|Across thirty years of increasing appreciation of complex systems, emergence and supervenience, I've had bursts of trying to tie all the threads together into an illustrated monograph or whatever the nearest equivalent might be in our ever evolving media landscape. In the beginning it was to be called Beyond Democracy: the prospect of an informed age. A key component of that plan warrants brief reflection, the proposal that there would be No Secrets and No Need for Secrets. Despite Pinker's statistical insistence that human amenity continues to improve, ever increasing social censoriousness continues to increase the need for secrets leaving it easiest to advocate when you have no skin in the game. More recently on the back of an intense four years of research into highly productive yet previously neglected corners of cellular automata rule space, I was, and mostly remain, happy to focus on Exploring Possibilities as answers to both is? and ought? But after a further five years of notional retirement bashing my head against many aspects of The System with some success, it is impossible to pretend to be staying ahead of the tide, nor to anticipate enough active life ahead that that might change. So without trying to deny some residual attraction to nice things, I'm every day happier that the rest of my time does not need to be compromised defending past achievements of which there are clearly none of sufficient magnitude that their defence might be meaningful. In particular that allows me to change my mind and even propose ideas that I'm well aware many great allies will reflexively hate. Preamble done, I should try to get to the point now.|
I'm reluctantly convinced that there are terms in the Drake Equation which are vanishingly close to zero, that is the existence of a society capable of making an industry of fantasising about interstellar travel is so improbable that nobody else will ever know we existed if we blow it. While that is enough for the discussion that follows, I really don't expect there to be anything even vaguely like us anywhere else in the multiverse. This opinion rests heavily of two unpopular understandings of available evidence:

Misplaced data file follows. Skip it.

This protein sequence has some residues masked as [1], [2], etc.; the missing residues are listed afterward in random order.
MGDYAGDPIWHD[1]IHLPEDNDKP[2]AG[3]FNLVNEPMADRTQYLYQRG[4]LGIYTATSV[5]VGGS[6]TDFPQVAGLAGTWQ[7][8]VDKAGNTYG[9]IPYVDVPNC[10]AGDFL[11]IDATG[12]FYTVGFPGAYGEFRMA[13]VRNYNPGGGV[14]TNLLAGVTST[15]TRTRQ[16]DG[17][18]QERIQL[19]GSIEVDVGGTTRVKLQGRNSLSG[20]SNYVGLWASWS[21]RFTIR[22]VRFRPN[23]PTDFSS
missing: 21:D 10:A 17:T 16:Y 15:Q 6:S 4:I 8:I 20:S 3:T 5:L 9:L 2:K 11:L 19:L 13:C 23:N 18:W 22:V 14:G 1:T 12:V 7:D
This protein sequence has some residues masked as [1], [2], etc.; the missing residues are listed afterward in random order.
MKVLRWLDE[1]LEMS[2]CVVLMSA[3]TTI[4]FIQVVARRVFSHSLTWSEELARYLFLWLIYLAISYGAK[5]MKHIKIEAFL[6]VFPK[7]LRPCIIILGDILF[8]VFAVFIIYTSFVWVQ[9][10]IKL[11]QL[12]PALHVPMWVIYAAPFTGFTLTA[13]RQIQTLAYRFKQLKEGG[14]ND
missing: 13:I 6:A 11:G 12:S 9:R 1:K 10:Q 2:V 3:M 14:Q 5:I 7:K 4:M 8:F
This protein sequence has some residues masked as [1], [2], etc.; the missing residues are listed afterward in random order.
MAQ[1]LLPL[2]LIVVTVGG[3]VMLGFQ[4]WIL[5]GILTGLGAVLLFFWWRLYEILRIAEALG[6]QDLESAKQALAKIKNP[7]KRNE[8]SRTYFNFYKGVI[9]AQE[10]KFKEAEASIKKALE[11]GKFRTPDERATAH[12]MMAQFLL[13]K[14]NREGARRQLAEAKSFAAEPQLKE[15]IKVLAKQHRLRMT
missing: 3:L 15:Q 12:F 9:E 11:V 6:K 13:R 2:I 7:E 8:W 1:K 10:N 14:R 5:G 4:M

That same 30 year journey of increasing understanding, together with positive identification with the tide of antiauthoritarian rebound across younger years, long blindsided me to the creep of what we have recently come to talk of as neoliberalism, but is better described as greed, short termism and unspeakable prejudices. While life expectancy pushes eighty, the bankers have forced most of our productive efforts to focus on maximising our catch on our current voyage with ever diminishing prospects that the gig will be repeated. Yes, even allowing that a lot of growth is achieved by increasing what is counted rather than new activity, the economy is scrambling across a high plateau. But it is only doing that by externalising costs to planetary systems at twice the rate those systems can dissipate. All we shout about is human amenity and rarely whisper about ecological health. Short of unprecedented concessions to reigning in extravagance and indulgence, we already have far too many billions of humans for most to be able to reach advertised life expectancy. So the challenge moves to ensuring enough survives that the next recovery will avoid this slippery slope and make a better attempt to realise our potential. Certainly their are roles for robots and digital "intelligence", particularly off-planet. But isn't it time we put more effort into communicating with the many other intelligent species we are squeezing out than with trying to identify improbable signals from extraterrestrials? We should be well aware the universe is indifferent to our well being, but does than mean we of powerful if scattered emotions should not feel a responsibility to ensure continuance of the human project and the life world which nurtures it which far exceeds commitments to ideologies or other bad ideas?